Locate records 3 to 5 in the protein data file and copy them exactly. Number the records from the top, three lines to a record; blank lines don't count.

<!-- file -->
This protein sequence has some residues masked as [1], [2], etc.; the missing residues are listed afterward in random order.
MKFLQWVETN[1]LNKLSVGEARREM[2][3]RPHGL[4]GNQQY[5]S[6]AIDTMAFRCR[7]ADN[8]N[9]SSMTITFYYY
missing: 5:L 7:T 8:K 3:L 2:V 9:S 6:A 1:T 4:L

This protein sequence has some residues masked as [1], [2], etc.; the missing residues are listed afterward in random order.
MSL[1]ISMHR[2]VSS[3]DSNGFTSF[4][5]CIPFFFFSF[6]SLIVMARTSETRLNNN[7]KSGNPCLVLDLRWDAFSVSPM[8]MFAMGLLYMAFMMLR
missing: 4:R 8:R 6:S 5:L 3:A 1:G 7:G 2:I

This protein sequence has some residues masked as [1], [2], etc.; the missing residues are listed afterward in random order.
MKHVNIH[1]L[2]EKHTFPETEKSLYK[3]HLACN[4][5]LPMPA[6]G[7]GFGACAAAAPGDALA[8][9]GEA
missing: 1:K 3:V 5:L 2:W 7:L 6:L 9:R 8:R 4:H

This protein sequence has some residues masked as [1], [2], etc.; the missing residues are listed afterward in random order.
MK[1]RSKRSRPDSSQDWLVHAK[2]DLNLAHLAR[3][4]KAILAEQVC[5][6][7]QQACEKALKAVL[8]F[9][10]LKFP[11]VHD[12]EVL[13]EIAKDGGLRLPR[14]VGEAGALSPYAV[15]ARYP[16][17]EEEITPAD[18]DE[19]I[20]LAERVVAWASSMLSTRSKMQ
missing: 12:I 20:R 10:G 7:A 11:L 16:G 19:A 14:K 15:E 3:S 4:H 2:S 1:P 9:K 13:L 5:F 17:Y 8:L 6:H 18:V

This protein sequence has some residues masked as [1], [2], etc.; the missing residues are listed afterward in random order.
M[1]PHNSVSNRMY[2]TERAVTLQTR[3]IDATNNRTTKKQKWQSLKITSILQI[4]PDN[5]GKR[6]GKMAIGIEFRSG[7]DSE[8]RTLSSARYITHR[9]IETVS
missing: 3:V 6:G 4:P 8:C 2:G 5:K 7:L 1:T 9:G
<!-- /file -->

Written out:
This protein sequence has some residues masked as [1], [2], etc.; the missing residues are listed afterward in random order.
MKHVNIH[1]L[2]EKHTFPETEKSLYK[3]HLACN[4][5]LPMPA[6]G[7]GFGACAAAAPGDALA[8][9]GEA
missing: 1:K 3:V 5:L 2:W 7:L 6:L 9:R 8:R 4:H

This protein sequence has some residues masked as [1], [2], etc.; the missing residues are listed afterward in random order.
MK[1]RSKRSRPDSSQDWLVHAK[2]DLNLAHLAR[3][4]KAILAEQVC[5][6][7]QQACEKALKAVL[8]F[9][10]LKFP[11]VHD[12]EVL[13]EIAKDGGLRLPR[14]VGEAGALSPYAV[15]ARYP[16][17]EEEITPAD[18]DE[19]I[20]LAERVVAWASSMLSTRSKMQ
missing: 12:I 20:R 10:G 7:A 11:L 16:G 19:A 14:K 15:E 3:S 4:H 2:S 1:P 9:K 13:L 5:F 17:Y 8:L 6:H 18:V

This protein sequence has some residues masked as [1], [2], etc.; the missing residues are listed afterward in random order.
M[1]PHNSVSNRMY[2]TERAVTLQTR[3]IDATNNRTTKKQKWQSLKITSILQI[4]PDN[5]GKR[6]GKMAIGIEFRSG[7]DSE[8]RTLSSARYITHR[9]IETVS
missing: 3:V 6:G 4:P 8:C 2:G 5:K 7:L 1:T 9:G